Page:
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Superintendent's Letters to his Teachers.

all, as it would seem. They must be impressed with the importance of having a first class graded school and be shown the part they are to act, to secure it. I am satisfied you are the man for the place and that your object will ere long be accomplised.

I have noticed with much interest your success in teach. in teaching Arithmetic and Reading. There is no branch of study unimportant, or that can be badly taught without injury. But these two are of paramount importance. Arithmetic, (mental especially,) is the foundation of all * mathematical study. If this branch be not properly taught all subsequent study in the department, will be a failure. Besides, a correct knowledge of Arithmetic is essential to success in business. You teach this branch practically and thoroughly. Your pupils acquire a facility in mental calculations seldom met with, and they evince a knowledge not only of facts but of principles. The dull and useless routine of book education is discarded from your school room, and the science with its practical applications is thoroughly taught.*

If we would understand the importance of Reading as a branch of study, we may recall the fact that not one in ten of all who pass through the different grades of schools is a good reader. This is true of the educated in every community. Now, the fault is undoubtedly in the Common School. Bad habits acquired here are seldom overcome in riper years. Hence, in our higher Institutions of learning and in public life, we find but few .accurate and effective readers. It is gratifying therefore, to witness your success in this difficult department of instruction. Your pupils are taught to read naturally; they gain a practical knowledge of accent, emphasis, tone and in. flection; they learn to enter into the spirit of the writer. and to give full expression and meaning to his sentences;: of course they read understandingly and effectively. We. can form no estimate of the good results of such instruction for a series of years, even in one school. And we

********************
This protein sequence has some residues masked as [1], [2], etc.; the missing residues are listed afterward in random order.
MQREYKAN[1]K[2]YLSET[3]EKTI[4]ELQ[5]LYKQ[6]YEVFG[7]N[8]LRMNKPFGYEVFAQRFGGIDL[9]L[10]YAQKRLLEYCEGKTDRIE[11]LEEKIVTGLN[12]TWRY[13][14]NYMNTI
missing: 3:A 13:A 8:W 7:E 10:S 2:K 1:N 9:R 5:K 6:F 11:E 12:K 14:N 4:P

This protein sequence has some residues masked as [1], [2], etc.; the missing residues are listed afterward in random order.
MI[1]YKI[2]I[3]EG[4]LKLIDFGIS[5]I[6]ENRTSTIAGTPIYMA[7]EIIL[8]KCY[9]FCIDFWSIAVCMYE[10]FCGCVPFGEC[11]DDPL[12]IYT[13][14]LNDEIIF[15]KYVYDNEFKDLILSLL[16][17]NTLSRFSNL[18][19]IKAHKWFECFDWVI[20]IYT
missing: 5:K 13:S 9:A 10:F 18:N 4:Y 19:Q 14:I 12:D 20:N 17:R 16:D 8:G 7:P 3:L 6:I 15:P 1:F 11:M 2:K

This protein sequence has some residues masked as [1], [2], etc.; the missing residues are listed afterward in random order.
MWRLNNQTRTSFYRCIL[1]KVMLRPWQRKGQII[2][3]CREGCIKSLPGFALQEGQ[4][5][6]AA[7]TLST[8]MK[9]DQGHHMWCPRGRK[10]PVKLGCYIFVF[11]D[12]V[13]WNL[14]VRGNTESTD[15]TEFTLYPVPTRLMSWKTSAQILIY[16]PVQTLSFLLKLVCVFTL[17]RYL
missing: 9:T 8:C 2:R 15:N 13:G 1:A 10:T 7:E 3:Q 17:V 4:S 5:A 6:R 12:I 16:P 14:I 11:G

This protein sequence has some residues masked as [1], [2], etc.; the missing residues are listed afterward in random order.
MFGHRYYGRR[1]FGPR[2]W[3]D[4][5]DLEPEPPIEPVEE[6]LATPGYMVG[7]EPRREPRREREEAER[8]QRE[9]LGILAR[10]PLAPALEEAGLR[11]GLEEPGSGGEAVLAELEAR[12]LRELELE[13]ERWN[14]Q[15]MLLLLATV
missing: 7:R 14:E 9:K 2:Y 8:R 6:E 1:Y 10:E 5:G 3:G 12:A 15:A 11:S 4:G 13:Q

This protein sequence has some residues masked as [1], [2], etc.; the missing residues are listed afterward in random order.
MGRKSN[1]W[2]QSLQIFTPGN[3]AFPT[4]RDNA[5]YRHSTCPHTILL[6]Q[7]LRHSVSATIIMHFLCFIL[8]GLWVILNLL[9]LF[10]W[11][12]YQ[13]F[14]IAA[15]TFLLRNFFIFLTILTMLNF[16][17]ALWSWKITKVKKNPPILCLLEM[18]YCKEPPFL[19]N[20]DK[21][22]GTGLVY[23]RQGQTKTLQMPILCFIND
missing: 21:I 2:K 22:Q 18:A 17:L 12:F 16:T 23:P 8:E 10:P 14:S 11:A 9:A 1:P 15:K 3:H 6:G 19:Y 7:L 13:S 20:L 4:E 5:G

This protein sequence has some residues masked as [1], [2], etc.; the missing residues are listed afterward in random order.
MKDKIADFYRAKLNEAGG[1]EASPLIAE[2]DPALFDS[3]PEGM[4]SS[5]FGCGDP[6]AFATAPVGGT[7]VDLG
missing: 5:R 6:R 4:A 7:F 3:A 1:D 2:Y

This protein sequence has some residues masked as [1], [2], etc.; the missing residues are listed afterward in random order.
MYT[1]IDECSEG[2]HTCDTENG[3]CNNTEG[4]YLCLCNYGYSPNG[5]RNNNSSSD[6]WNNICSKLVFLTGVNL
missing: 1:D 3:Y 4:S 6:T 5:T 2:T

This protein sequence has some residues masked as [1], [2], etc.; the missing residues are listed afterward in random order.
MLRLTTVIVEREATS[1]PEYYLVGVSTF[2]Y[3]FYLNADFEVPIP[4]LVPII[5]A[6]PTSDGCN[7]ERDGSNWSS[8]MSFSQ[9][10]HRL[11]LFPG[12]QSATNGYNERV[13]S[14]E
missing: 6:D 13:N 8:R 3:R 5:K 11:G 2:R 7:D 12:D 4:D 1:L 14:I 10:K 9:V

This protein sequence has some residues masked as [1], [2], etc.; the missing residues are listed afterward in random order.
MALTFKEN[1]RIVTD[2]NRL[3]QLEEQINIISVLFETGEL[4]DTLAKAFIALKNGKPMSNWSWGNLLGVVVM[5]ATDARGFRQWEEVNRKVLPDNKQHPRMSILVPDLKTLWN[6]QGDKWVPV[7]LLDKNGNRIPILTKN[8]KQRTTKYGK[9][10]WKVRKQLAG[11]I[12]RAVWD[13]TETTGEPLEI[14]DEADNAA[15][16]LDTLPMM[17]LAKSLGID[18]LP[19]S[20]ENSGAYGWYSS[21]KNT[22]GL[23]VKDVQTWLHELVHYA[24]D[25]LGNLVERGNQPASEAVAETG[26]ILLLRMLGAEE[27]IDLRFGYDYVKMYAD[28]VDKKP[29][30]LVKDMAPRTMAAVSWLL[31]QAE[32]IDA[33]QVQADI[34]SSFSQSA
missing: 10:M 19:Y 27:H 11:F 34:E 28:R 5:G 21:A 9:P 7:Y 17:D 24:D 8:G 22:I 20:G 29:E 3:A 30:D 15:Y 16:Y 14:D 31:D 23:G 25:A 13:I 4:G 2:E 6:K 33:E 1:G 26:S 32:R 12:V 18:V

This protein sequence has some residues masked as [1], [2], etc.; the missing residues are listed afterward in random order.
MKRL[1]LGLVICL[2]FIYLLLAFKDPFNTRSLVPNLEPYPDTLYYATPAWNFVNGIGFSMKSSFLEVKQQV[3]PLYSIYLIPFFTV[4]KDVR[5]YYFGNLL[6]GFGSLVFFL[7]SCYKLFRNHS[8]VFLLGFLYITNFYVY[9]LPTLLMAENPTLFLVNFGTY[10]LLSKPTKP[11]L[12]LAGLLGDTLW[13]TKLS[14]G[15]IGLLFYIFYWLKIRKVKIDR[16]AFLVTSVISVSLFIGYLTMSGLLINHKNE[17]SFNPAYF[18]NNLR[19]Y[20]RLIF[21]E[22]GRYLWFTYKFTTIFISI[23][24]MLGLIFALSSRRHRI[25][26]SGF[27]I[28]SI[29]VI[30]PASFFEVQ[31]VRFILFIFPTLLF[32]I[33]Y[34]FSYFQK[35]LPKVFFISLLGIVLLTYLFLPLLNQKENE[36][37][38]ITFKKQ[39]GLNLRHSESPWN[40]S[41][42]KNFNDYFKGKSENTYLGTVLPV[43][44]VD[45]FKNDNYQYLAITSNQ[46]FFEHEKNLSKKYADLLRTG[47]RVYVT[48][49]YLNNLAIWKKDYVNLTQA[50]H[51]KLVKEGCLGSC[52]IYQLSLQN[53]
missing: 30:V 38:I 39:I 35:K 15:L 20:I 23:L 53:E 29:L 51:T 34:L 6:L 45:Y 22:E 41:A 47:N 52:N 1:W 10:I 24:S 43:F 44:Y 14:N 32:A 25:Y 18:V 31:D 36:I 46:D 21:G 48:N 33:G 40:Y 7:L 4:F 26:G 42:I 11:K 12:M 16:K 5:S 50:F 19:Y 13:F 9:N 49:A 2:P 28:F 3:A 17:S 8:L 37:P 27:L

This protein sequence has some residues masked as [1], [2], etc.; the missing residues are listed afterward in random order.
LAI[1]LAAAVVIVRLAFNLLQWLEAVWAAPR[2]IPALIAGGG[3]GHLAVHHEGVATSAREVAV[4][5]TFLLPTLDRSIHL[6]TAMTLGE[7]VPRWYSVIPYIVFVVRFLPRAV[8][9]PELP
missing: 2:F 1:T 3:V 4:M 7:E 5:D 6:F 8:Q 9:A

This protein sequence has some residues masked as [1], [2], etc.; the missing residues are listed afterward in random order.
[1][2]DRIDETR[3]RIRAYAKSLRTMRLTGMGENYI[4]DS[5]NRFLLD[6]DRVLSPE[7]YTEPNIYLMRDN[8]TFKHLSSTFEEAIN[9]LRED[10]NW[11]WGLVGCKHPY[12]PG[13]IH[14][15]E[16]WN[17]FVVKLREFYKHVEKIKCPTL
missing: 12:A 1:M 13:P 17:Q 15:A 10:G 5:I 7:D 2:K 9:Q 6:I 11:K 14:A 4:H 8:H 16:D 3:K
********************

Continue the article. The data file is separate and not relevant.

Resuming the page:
trust that the number will ere long be greatly increased throughout the State.

And finally, my dear sir, allow me to recognize the fact that you are a professional teacher that you have trained yourself for the business and devoted to it your time, talents and life. Professional teachers are becoming so scarce in Vermont, that we almost need Diogenes' lantern in the day time, to find one. Let us be grateful there. fore, that any are willing to toil on in this laborious and thankless calling. We know that “to teach, whether by word or action, is the greatest function of earth." Andi if faithful to our charge, we shall not lose our reward. Yours Truly,



Probably no branch of strdy in our common schools is 80 poorly taught, or so indefinitely understood as Geog: raphy. Scholars often commit to memory many detached facts, unimportant descriptions, and long lists of names of towns, capes, gulfs, rivers, &c., but gain no conception. of the principles that underlie this important science.

Geography is a science, and should be taught as such, then the vast amount of details and extraneous matter: that encumber our text-books can be easily learned. Prof. Arnold Guyot, professor of physical geography at Neuchatel, Switzerland, one of the best geographers the world has produced, came to this country some ten years ago, and by his many lectures before educational conventions, urged the importance of the study of physical geography as the foundation of all geographical knowle. edge.

By the request of many who were deeply interested in the subject, he projected a series of Wall Maps for the use of schools, based on his system. of instruction, viz., Method of Teaching Geography.